I’ve been spinning along, although I’m not sure if I’m consciously spinning any more or less than normal. I have been trying to do something different everyday, switching up fibers and methods of spinning, and trying to really consciously spin. Which is my goal for this TdF — I am trying to get closer to being able to visualize the final garment, pick the right fiber, and spin the right yarn.

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Believe it or not, this is a lot harder than it seems. I am still feeling my way, and still cannot look at/handle a fleece (raw or prepped), and have confidence knowing what it should become.

There are many kinds of fiber crafters. People who identify themselves as Spinners, Weavers, Knitters…and there are those who can do it all.

I am most definitely a knitter first and foremost. I love the whole process. Handling yarn and knowing what it needs to be….or visualizing a garment and going in search of the perfect yarn. I do, most definitely, over complicate the process, but for me, there’s nothing like creating THE perfect knitted garment for the intended wearer.

Spinning fits well into this because it gives me the illusion of being able to dictate this process just a bit more. There are now fibers and preparations that I think are better suited for a mill produced yarn. I have become even pickier (if that was possible at all) in my yarn purchases. It excites me that the yarn market seems to have started the process of evolving into breed specific yarns and I think there are more knowledge out there, thanks to people who are passionate about this writing about it and producing very special yarns.

Back to TdF. I’ve been spinning!

Of course, I’ve been spinning some of the lovely cormo/cashmere. I’m trying to spin about 900+ yards of 3-ply sport weight for a Stonecrop. I think the garter lace body on this would be perfect for a round, squishy heaven of a nicely spun cormo. Add the cashmere and I can feel snuggling into it as it starts to get nippy outside.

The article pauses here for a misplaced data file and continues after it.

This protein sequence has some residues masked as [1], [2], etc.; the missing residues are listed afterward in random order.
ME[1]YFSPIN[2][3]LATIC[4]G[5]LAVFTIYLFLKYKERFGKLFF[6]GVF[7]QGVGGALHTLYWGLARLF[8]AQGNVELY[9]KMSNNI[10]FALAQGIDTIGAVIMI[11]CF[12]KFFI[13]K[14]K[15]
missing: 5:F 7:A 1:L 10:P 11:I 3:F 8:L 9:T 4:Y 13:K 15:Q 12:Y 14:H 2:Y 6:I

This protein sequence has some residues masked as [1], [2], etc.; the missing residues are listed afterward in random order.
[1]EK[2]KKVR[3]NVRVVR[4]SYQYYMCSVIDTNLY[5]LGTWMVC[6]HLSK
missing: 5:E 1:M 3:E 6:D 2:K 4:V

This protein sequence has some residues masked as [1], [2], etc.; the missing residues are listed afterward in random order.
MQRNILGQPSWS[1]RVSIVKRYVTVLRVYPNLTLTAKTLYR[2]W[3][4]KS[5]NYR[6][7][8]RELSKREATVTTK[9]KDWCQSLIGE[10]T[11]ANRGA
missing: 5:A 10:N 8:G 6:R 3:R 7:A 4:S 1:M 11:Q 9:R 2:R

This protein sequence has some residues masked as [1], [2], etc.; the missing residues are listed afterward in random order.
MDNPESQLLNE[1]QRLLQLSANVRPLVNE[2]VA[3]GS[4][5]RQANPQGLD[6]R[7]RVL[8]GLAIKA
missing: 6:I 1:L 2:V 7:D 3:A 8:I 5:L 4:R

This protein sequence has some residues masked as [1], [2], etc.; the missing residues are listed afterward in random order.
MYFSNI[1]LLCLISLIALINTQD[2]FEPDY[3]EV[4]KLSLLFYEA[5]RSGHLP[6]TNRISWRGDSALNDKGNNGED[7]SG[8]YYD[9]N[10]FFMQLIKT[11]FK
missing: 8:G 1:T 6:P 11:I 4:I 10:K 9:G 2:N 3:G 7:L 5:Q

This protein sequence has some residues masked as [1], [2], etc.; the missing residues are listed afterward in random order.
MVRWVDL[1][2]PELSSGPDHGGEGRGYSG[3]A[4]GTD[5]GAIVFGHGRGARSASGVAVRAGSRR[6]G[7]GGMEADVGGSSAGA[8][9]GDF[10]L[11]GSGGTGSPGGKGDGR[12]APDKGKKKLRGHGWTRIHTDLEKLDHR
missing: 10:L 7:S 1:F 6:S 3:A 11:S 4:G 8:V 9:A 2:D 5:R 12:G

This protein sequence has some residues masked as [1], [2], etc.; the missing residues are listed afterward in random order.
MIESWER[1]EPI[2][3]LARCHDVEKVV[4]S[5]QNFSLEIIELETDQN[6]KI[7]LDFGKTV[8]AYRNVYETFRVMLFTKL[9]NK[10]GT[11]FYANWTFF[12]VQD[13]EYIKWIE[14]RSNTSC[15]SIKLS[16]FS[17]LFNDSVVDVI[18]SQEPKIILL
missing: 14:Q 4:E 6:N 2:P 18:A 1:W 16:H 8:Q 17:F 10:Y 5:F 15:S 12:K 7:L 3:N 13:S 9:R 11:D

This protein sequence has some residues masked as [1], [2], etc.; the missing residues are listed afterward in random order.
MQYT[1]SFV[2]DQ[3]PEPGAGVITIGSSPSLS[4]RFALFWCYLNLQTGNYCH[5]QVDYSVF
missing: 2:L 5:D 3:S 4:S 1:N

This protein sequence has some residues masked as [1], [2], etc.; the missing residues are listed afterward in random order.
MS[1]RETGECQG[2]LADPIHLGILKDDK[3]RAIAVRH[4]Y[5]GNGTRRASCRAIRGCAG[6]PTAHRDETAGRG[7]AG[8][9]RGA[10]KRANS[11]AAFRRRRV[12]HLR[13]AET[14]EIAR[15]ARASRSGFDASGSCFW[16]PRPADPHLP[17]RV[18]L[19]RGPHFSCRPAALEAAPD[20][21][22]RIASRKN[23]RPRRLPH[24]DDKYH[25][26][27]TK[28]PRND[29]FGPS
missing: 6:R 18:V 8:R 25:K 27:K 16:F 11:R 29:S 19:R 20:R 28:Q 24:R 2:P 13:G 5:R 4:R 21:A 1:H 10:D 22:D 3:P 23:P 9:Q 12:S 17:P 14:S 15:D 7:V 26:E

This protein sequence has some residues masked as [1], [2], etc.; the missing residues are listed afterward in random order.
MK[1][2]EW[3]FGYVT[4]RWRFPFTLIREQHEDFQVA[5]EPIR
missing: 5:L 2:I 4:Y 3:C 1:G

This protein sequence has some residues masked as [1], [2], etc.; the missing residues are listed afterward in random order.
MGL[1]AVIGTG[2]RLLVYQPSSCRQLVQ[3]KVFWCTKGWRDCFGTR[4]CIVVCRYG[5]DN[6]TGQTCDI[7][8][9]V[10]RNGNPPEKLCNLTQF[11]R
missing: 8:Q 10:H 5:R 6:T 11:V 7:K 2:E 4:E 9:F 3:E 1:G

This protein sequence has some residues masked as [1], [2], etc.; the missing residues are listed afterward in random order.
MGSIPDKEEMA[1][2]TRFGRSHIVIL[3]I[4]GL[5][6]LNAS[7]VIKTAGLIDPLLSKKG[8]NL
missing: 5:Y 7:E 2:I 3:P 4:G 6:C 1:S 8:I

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I have also spun some Romeldale-x fleece from Shepherd’s Hey Farm. The ewe’s name is Molé, and I’ve washed and hand combed her fleece (she was much smaller than Cambridge!). So far, I’ve spun some 2-ply fingering.

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…and I’ve cast on. It is going to become a Hitofude (by the way, this is pronounced He-Toe-Foo-Day, and means  “one brushstroke” in Japanese). I couldn’t decide whether I wanted a shawl or a sweater first out of this yarn, and I think this is a nice compromise. This pattern is a runaway hit, and there are 1,522 of these swingy cardigans on Ravelry, one of which is on my needles:

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I also finished spinning from a corriedale batt from Hedgehog Fibres that I began spinning last month. This was a big spin, and will be the topic of my next post. It’s the green/gold/lavender yarn that is pictured at the top of this post, and this has been cast on into a large square shawl which, I am hoping, will fully showcase the glorious colors of this fiber.

And, I’ve also spun some 3-ply aran weight yarn, spun woolen, in happy shades of orange. I spun this to have a bit of a break from the skinny stuff I’ve been spinning, but it will make a nice warm fluffy hat.

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I met Brooke Sinnes from Sincere Sheep at Madrona in 2013. You can read more about what she does and her philosophy here, but I would say she was one of the early birds in bringing the whole “local” thing to yarn. I’ve knit with one of her yarns, Equity Sport, which is 100% Rambouillet (the dark grey background is Equity Sport; the stripes are Cephalopod Yarns Bugga) which is bouncy and wearing well so far.

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I was chatting with Brooke about whether she had dyed rovings in stock, and she just happened to mention that she had some beautiful natural colored rovings. And then she said the magic words.

“I have some cormo cashmere blend from California.”

I almost fell off my chair. She said two of my favorite words next to each other…cormo and cashmere. I had to get some, of course.